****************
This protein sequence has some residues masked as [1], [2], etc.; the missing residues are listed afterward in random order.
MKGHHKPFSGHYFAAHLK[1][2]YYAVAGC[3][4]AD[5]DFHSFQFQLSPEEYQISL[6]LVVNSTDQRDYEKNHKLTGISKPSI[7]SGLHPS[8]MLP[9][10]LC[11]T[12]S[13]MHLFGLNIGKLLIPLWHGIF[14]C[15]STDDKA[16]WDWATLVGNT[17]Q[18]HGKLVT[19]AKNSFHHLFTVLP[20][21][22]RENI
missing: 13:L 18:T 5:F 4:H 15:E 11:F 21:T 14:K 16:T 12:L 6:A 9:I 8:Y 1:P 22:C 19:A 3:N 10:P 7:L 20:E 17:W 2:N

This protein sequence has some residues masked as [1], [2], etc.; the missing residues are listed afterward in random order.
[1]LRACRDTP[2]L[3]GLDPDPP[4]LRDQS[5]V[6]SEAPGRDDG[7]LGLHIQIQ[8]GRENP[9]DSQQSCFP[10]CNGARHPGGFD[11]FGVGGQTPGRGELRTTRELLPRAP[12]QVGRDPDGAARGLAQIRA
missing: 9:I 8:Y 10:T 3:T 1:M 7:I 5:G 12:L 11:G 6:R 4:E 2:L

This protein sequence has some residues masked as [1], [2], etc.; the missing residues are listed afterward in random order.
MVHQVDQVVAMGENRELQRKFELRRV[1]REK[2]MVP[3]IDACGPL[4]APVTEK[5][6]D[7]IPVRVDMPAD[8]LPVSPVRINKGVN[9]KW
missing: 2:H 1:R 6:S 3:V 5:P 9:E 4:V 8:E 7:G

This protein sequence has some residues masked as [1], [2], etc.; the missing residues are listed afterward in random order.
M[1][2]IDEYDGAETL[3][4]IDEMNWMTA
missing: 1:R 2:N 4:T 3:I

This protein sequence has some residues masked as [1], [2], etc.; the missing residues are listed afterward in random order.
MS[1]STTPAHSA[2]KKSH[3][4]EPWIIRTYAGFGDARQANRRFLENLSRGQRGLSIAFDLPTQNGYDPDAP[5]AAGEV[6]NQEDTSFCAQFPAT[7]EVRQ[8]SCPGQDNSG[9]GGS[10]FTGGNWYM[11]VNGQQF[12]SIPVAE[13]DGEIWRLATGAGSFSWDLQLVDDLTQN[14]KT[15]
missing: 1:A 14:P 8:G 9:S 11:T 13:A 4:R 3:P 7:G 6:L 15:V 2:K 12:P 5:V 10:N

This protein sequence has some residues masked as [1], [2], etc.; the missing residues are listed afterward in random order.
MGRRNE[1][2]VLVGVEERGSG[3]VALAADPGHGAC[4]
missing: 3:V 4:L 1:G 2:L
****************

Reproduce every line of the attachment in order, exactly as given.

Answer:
This protein sequence has some residues masked as [1], [2], etc.; the missing residues are listed afterward in random order.
MKGHHKPFSGHYFAAHLK[1][2]YYAVAGC[3][4]AD[5]DFHSFQFQLSPEEYQISL[6]LVVNSTDQRDYEKNHKLTGISKPSI[7]SGLHPS[8]MLP[9][10]LC[11]T[12]S[13]MHLFGLNIGKLLIPLWHGIF[14]C[15]STDDKA[16]WDWATLVGNT[17]Q[18]HGKLVT[19]AKNSFHHLFTVLP[20][21][22]RENI
missing: 13:L 18:T 5:F 4:H 15:E 11:F 21:T 14:K 16:T 12:L 6:A 9:I 8:Y 1:P 22:C 19:A 3:N 10:P 7:L 20:E 17:W 2:N

This protein sequence has some residues masked as [1], [2], etc.; the missing residues are listed afterward in random order.
[1]LRACRDTP[2]L[3]GLDPDPP[4]LRDQS[5]V[6]SEAPGRDDG[7]LGLHIQIQ[8]GRENP[9]DSQQSCFP[10]CNGARHPGGFD[11]FGVGGQTPGRGELRTTRELLPRAP[12]QVGRDPDGAARGLAQIRA
missing: 9:I 8:Y 10:T 3:T 1:M 7:I 5:G 12:L 11:G 6:R 4:E 2:L

This protein sequence has some residues masked as [1], [2], etc.; the missing residues are listed afterward in random order.
MVHQVDQVVAMGENRELQRKFELRRV[1]REK[2]MVP[3]IDACGPL[4]APVTEK[5][6]D[7]IPVRVDMPAD[8]LPVSPVRINKGVN[9]KW
missing: 2:H 1:R 6:S 3:V 5:P 9:E 4:V 8:E 7:G

This protein sequence has some residues masked as [1], [2], etc.; the missing residues are listed afterward in random order.
M[1][2]IDEYDGAETL[3][4]IDEMNWMTA
missing: 1:R 2:N 4:T 3:I

This protein sequence has some residues masked as [1], [2], etc.; the missing residues are listed afterward in random order.
MS[1]STTPAHSA[2]KKSH[3][4]EPWIIRTYAGFGDARQANRRFLENLSRGQRGLSIAFDLPTQNGYDPDAP[5]AAGEV[6]NQEDTSFCAQFPAT[7]EVRQ[8]SCPGQDNSG[9]GGS[10]FTGGNWYM[11]VNGQQF[12]SIPVAE[13]DGEIWRLATGAGSFSWDLQLVDDLTQN[14]KT[15]
missing: 1:A 14:P 8:G 9:S 11:T 13:A 4:R 3:P 7:G 6:L 15:V 2:K 12:P 5:V 10:N

This protein sequence has some residues masked as [1], [2], etc.; the missing residues are listed afterward in random order.
MGRRNE[1][2]VLVGVEERGSG[3]VALAADPGHGAC[4]
missing: 3:V 4:L 1:G 2:L